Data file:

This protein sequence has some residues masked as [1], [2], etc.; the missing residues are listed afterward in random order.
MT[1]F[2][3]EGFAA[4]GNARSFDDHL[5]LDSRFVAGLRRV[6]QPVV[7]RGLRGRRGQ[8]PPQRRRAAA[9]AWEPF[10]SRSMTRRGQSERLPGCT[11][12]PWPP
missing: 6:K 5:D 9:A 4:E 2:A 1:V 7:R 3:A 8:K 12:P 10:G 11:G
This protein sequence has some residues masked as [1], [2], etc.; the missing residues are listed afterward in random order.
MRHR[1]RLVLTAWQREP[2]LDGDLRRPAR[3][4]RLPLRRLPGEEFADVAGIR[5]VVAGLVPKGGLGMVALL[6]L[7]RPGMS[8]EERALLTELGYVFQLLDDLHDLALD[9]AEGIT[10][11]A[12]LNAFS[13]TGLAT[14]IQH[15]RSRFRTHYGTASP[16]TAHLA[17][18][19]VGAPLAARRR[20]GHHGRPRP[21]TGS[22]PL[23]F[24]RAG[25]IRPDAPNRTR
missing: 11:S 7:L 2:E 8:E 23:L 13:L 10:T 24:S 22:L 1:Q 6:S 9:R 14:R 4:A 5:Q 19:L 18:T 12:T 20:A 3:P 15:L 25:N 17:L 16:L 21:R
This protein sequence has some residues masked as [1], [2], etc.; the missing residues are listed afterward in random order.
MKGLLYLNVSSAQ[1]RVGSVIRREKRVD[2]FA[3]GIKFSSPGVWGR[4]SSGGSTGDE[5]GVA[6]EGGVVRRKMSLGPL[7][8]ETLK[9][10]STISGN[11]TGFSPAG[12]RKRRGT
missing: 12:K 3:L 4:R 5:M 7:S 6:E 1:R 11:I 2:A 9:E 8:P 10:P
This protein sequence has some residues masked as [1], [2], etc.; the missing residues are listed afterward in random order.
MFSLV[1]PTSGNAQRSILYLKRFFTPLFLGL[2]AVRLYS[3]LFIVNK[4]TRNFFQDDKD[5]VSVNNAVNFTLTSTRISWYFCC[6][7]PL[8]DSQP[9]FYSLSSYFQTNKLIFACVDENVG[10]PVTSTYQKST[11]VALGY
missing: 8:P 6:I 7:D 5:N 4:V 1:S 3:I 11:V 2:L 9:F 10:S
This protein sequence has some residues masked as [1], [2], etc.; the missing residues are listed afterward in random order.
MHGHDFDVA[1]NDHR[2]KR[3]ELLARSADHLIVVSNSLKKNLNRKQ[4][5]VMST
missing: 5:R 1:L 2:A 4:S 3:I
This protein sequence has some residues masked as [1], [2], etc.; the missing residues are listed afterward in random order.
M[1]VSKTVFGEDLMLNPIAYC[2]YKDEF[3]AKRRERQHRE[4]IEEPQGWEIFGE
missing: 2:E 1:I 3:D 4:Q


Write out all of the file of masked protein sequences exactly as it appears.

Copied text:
This protein sequence has some residues masked as [1], [2], etc.; the missing residues are listed afterward in random order.
MT[1]F[2][3]EGFAA[4]GNARSFDDHL[5]LDSRFVAGLRRV[6]QPVV[7]RGLRGRRGQ[8]PPQRRRAAA[9]AWEPF[10]SRSMTRRGQSERLPGCT[11][12]PWPP
missing: 6:K 5:D 9:A 4:E 2:A 1:V 7:R 3:A 8:K 12:P 10:G 11:G
This protein sequence has some residues masked as [1], [2], etc.; the missing residues are listed afterward in random order.
MRHR[1]RLVLTAWQREP[2]LDGDLRRPAR[3][4]RLPLRRLPGEEFADVAGIR[5]VVAGLVPKGGLGMVALL[6]L[7]RPGMS[8]EERALLTELGYVFQLLDDLHDLALD[9]AEGIT[10][11]A[12]LNAFS[13]TGLAT[14]IQH[15]RSRFRTHYGTASP[16]TAHLA[17][18][19]VGAPLAARRR[20]GHHGRPRP[21]TGS[22]PL[23]F[24]RAG[25]IRPDAPNRTR
missing: 11:S 7:L 2:E 8:E 23:L 13:L 10:T 24:S 22:L 1:Q 6:S 9:R 14:R 4:A 5:Q 19:L 18:T 12:T 20:A 3:P 15:L 25:N 17:L 16:L 21:R
This protein sequence has some residues masked as [1], [2], etc.; the missing residues are listed afterward in random order.
MKGLLYLNVSSAQ[1]RVGSVIRREKRVD[2]FA[3]GIKFSSPGVWGR[4]SSGGSTGDE[5]GVA[6]EGGVVRRKMSLGPL[7][8]ETLK[9][10]STISGN[11]TGFSPAG[12]RKRRGT
missing: 12:K 3:L 4:R 5:M 7:S 6:E 1:R 11:I 2:A 9:E 8:P 10:P
This protein sequence has some residues masked as [1], [2], etc.; the missing residues are listed afterward in random order.
MFSLV[1]PTSGNAQRSILYLKRFFTPLFLGL[2]AVRLYS[3]LFIVNK[4]TRNFFQDDKD[5]VSVNNAVNFTLTSTRISWYFCC[6][7]PL[8]DSQP[9]FYSLSSYFQTNKLIFACVDENVG[10]PVTSTYQKST[11]VALGY
missing: 8:P 6:I 7:D 5:N 4:V 1:S 3:I 11:V 2:L 9:F 10:S
This protein sequence has some residues masked as [1], [2], etc.; the missing residues are listed afterward in random order.
MHGHDFDVA[1]NDHR[2]KR[3]ELLARSADHLIVVSNSLKKNLNRKQ[4][5]VMST
missing: 5:R 1:L 2:A 4:S 3:I
This protein sequence has some residues masked as [1], [2], etc.; the missing residues are listed afterward in random order.
M[1]VSKTVFGEDLMLNPIAYC[2]YKDEF[3]AKRRERQHRE[4]IEEPQGWEIFGE
missing: 2:E 1:I 3:D 4:Q